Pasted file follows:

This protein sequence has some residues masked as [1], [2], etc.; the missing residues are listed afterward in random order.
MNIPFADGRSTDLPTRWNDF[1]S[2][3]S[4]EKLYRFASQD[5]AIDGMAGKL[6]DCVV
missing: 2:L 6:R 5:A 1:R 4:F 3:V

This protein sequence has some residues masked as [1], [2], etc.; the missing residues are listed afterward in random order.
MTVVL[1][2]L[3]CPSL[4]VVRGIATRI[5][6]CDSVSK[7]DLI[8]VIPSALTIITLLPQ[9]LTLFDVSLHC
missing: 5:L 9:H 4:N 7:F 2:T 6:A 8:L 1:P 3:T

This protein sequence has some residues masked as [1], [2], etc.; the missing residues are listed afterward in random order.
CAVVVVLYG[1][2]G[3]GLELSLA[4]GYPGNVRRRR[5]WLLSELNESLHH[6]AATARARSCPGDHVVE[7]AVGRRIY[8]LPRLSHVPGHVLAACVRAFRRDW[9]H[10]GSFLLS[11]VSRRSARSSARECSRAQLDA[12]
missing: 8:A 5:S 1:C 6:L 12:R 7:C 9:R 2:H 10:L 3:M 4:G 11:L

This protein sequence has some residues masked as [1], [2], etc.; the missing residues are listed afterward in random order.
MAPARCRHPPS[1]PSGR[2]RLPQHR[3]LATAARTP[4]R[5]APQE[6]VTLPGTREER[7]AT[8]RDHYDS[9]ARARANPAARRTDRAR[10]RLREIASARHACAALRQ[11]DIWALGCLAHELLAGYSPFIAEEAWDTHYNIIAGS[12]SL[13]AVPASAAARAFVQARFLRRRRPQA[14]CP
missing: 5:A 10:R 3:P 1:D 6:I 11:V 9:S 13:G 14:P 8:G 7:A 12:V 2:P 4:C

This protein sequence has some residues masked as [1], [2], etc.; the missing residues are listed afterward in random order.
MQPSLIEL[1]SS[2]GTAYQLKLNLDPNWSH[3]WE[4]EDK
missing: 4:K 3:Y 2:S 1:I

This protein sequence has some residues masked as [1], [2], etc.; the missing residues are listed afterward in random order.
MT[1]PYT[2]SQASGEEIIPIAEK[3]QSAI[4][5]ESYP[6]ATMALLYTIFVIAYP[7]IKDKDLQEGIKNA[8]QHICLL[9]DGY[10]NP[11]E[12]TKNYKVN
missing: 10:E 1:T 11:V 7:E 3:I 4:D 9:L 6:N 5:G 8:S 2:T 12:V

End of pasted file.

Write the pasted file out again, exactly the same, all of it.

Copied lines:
This protein sequence has some residues masked as [1], [2], etc.; the missing residues are listed afterward in random order.
MNIPFADGRSTDLPTRWNDF[1]S[2][3]S[4]EKLYRFASQD[5]AIDGMAGKL[6]DCVV
missing: 2:L 6:R 5:A 1:R 4:F 3:V

This protein sequence has some residues masked as [1], [2], etc.; the missing residues are listed afterward in random order.
MTVVL[1][2]L[3]CPSL[4]VVRGIATRI[5][6]CDSVSK[7]DLI[8]VIPSALTIITLLPQ[9]LTLFDVSLHC
missing: 5:L 9:H 4:N 7:F 2:T 6:A 8:L 1:P 3:T

This protein sequence has some residues masked as [1], [2], etc.; the missing residues are listed afterward in random order.
CAVVVVLYG[1][2]G[3]GLELSLA[4]GYPGNVRRRR[5]WLLSELNESLHH[6]AATARARSCPGDHVVE[7]AVGRRIY[8]LPRLSHVPGHVLAACVRAFRRDW[9]H[10]GSFLLS[11]VSRRSARSSARECSRAQLDA[12]
missing: 8:A 5:S 1:C 6:L 12:R 7:C 9:R 2:H 10:L 3:M 4:G 11:L

This protein sequence has some residues masked as [1], [2], etc.; the missing residues are listed afterward in random order.
MAPARCRHPPS[1]PSGR[2]RLPQHR[3]LATAARTP[4]R[5]APQE[6]VTLPGTREER[7]AT[8]RDHYDS[9]ARARANPAARRTDRAR[10]RLREIASARHACAALRQ[11]DIWALGCLAHELLAGYSPFIAEEAWDTHYNIIAGS[12]SL[13]AVPASAAARAFVQARFLRRRRPQA[14]CP
missing: 5:A 10:R 3:P 1:D 6:I 11:V 9:S 13:G 14:P 8:G 7:A 12:V 2:P 4:C

This protein sequence has some residues masked as [1], [2], etc.; the missing residues are listed afterward in random order.
MQPSLIEL[1]SS[2]GTAYQLKLNLDPNWSH[3]WE[4]EDK
missing: 4:K 3:Y 2:S 1:I

This protein sequence has some residues masked as [1], [2], etc.; the missing residues are listed afterward in random order.
MT[1]PYT[2]SQASGEEIIPIAEK[3]QSAI[4][5]ESYP[6]ATMALLYTIFVIAYP[7]IKDKDLQEGIKNA[8]QHICLL[9]DGY[10]NP[11]E[12]TKNYKVN
missing: 10:E 1:T 11:V 7:E 3:I 4:D 9:L 6:N 5:G 8:S 2:T 12:V